Understanding how cancer mutations hinder the interactions inside proteins

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dc.contributor.advisor González Izarzugaza, José María (tutor)
dc.contributor.advisor Peso Ovalle, Luis del (ponente)
dc.contributor.author Sáenz Ausejo, Carmen
dc.contributor.other UAM. Departamento de Bioquímica es_ES
dc.date.accessioned 2018-05-29T14:41:13Z
dc.date.available 2018-05-29T14:41:13Z
dc.date.issued 2018-02
dc.identifier.uri http://hdl.handle.net/10486/682666
dc.description Trabajo fin de máster en Bioinformática y Biología Computacional es_ES
dc.description.abstract The acquisition of somatic mutations can induce cancer by dysregulating the delicate mechanisms controlling balance between proliferation and apoptosis. Genomic alterations can be classified in driver and passenger mutations. Driver mutations confer selective advantage to tumor development, contrarily to passenger mutations that do not provide growth advantage to tumorigenesis. Most of the driver mutations have unknown functional impact on protein structure and function. Furthermore, not all driver alterations in a cancer gene have the same functional impact. The use of high-throughput sequencing technologies facilitated the discovery of cancer related mutations in case and control studies. The analysis of different tumor types facilitates the identification of recurrent mutations and the functional pathways involved in tumor development. One of the current challenges is to distinguish between drivers and passenger mutations. Mutations occurring with high frequency in tumor samples are considered to be drivers. Therefore, a commonly used method is to consider mutations that occur with higher frequency than a background mutation rate. Tamborero et al., (2013) developed a method to identify cancer related genes by grouping together residues with a significant rate of mutations that are close in the primary sequence of the protein above the background model. The background model was generated considering coding-silent mutations based on the evidences of a nonrandom mutation processes along the genome (Amos, 2010). Recently, Gao et al., (2017) identified genomic mutations affecting residues located in 3-dimensional proximity of protein structures by comparing the mutation frequency against a random background. The first method used gene sequences, considering proteins as single strands, and omitted that distant genomic regions might be close in the 3D space when the protein folds. And the second method assumed a homogeneous mutation probability across the whole genome, which is likely an oversimplification that may introduces a bias in the expected mutation rates (Amos, 2010). Both problems were considered in this study for the development of the algorithm. This method identifies associated with BRCA-mutated breast cancer using coding-silent Understanding how cancer mutations hinder the interactions inside proteins V Summary mutation frequency as a background. Furthermore, the method identified structural and catalytic roles of 3D protein clusters within relevant biological pathways in breast cancer. This method considered that a 3D protein cluster is significant when the residues within it have a higher non-synonymous mutation rate as compared to the background mutation rate. Most of the significant 3D protein clusters were located within PIK3CA gene. Additionally, most of the mutations in the 3D clusters were predominantly found in the kinase and helical domains of the corresponding protein (PI3K). These mutations destabilize the inactive conformation of the proteins or lock the activation loop in an active conformation resulting in constitutive protein activation. Thus, significant 3D protein clusters in PIK3CA contain ideal hot-spot mutants to target with anti-cancer agents (Gabelli, Mandelker, Schmidt-Kittler, Vogelstein, & Amzel, 2010). Nowadays, treatments with PI3K inhibitors are available. However, the oncogenic PI3K pathway activation is achieved in different redundant ways, therefore mono-therapies are not always effective. In conclusion, the results of this Master´s Thesis can help to understand better the interactions of the non-synonymous mutations in the 3D protein space to identify new targets, develop new therapies and consequently maximize the therapeutic benefit es_US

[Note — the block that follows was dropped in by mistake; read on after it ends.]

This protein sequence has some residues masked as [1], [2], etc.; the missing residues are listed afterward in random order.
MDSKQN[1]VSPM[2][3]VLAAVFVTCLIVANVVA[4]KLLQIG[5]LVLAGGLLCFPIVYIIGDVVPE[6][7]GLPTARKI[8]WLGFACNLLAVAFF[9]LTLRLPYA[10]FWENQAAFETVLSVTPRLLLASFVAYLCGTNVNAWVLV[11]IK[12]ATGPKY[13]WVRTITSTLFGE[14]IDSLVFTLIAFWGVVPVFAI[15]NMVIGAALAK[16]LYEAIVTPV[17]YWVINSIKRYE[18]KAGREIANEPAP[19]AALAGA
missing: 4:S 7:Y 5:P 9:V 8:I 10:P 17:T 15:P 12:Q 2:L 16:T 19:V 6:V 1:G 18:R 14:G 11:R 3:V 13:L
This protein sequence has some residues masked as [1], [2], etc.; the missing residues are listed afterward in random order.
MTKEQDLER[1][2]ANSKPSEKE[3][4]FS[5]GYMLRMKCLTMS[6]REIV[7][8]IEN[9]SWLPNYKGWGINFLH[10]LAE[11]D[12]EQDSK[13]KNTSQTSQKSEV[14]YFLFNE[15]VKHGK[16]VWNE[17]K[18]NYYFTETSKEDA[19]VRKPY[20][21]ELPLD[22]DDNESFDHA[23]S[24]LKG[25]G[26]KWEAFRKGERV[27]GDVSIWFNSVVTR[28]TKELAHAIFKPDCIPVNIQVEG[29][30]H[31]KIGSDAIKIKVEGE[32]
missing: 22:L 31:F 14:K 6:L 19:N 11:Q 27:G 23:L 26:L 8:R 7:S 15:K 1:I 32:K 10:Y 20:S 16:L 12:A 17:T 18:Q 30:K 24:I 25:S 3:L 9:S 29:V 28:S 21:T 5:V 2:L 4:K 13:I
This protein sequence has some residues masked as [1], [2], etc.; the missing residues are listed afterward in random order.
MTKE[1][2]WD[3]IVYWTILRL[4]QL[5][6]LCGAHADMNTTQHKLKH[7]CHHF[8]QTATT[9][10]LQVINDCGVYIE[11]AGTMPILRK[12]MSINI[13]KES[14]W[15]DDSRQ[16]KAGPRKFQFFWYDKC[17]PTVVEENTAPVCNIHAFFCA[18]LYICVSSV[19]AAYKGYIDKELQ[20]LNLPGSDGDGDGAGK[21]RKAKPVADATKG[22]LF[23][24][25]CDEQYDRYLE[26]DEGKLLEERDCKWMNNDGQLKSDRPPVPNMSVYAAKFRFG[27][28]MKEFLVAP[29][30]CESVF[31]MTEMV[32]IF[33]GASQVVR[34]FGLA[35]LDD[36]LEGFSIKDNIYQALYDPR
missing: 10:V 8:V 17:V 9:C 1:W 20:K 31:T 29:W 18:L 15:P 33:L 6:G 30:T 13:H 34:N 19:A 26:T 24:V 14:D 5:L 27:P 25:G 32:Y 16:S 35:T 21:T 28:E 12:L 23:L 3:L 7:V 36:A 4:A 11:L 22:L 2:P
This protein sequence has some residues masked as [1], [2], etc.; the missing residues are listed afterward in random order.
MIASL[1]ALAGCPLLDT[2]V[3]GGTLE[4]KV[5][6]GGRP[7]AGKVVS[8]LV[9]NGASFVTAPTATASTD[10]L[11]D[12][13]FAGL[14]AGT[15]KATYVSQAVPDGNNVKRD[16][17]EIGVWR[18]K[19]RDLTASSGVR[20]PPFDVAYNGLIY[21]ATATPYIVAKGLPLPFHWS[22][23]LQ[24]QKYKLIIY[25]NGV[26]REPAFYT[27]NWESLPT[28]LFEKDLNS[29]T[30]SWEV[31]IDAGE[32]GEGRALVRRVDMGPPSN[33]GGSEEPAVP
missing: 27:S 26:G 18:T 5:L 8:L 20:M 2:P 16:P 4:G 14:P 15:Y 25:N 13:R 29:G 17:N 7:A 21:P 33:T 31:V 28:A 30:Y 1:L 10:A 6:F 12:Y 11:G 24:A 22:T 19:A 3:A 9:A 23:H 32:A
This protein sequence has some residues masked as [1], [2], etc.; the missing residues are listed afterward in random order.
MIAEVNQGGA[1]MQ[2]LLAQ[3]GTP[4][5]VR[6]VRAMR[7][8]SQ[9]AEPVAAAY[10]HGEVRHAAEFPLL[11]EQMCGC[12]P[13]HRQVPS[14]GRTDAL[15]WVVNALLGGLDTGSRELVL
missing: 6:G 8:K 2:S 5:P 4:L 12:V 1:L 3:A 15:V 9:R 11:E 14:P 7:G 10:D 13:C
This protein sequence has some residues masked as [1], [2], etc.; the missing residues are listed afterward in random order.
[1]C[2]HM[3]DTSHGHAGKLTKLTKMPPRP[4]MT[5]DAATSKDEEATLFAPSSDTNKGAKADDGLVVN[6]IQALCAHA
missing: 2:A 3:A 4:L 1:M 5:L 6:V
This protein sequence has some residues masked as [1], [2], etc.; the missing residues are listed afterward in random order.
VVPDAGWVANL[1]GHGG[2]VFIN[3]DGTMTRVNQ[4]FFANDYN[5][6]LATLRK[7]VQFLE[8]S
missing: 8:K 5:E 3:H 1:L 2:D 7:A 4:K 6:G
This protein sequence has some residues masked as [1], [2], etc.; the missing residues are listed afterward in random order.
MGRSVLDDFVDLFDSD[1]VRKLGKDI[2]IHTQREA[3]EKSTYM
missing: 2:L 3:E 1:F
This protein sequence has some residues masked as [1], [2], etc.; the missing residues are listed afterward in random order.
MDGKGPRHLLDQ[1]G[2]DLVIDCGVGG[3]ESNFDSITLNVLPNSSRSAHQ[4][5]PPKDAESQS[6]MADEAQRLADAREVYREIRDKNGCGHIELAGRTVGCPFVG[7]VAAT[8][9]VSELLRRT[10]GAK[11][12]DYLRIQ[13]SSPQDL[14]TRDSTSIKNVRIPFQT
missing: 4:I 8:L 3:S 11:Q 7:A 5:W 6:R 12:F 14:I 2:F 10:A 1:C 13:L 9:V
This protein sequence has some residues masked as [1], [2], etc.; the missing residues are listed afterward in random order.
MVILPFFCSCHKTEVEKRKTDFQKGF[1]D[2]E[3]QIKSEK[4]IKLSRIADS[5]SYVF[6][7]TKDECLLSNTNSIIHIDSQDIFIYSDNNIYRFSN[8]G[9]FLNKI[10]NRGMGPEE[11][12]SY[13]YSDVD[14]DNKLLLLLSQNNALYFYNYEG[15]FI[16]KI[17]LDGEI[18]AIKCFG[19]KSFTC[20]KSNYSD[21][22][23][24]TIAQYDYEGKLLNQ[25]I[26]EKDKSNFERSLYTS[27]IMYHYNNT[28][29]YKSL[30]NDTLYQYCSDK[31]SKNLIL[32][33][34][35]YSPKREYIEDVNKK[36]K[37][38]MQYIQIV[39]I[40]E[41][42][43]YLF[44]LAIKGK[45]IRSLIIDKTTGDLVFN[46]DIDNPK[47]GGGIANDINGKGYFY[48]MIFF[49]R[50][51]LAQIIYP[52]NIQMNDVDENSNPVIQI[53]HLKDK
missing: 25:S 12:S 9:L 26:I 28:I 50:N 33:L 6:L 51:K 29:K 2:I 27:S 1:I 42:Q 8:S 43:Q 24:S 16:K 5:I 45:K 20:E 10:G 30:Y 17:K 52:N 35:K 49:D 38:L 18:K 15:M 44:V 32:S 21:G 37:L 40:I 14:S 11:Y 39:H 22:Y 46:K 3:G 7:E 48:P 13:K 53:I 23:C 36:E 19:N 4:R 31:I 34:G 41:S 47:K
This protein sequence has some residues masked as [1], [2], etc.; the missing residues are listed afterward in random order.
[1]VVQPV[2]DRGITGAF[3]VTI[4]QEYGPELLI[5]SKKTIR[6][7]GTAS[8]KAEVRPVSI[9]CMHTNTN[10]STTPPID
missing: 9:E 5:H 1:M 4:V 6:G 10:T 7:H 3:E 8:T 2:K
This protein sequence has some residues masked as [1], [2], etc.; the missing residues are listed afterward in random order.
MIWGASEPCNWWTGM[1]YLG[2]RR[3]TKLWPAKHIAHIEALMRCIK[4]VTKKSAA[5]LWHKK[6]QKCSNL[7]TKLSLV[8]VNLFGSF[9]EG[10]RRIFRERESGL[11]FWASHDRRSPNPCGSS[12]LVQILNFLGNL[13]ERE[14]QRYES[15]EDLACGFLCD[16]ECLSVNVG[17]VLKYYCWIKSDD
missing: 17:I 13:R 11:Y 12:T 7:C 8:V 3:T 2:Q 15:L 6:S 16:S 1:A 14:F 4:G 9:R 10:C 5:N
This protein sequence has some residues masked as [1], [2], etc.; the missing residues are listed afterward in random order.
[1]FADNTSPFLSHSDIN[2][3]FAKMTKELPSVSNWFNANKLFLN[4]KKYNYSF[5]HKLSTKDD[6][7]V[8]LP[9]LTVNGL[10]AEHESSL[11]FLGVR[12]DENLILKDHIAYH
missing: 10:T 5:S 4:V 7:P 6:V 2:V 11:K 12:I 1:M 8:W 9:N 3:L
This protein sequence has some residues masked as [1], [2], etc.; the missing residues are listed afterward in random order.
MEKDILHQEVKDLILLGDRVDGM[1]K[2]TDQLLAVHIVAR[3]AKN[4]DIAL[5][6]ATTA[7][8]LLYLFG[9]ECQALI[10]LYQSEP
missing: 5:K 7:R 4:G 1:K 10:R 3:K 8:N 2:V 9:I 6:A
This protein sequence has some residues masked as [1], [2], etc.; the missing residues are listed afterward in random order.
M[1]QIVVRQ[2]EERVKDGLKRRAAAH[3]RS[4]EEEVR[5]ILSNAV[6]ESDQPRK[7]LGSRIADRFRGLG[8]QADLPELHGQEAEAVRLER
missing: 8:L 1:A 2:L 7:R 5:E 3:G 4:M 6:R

dc.format.extent 71 pag. es_ES
dc.format.mimetype application/pdf es_ES
dc.language.iso eng es_US
dc.subject.other Breast cancer es_US
dc.subject.other Driver mutations es_US
dc.subject.other 3D protein claster es_US
dc.title Understanding how cancer mutations hinder the interactions inside proteins es_US
dc.type masterThesis es_ES
dc.subject.eciencia Biología y Biomedicina / Biología es_ES
dc.subject.eciencia Informática es_ES
dc.rights.cc Reconocimiento – NoComercial – SinObraDerivada es_ES
dc.rights.accessRights openAccess es_ES

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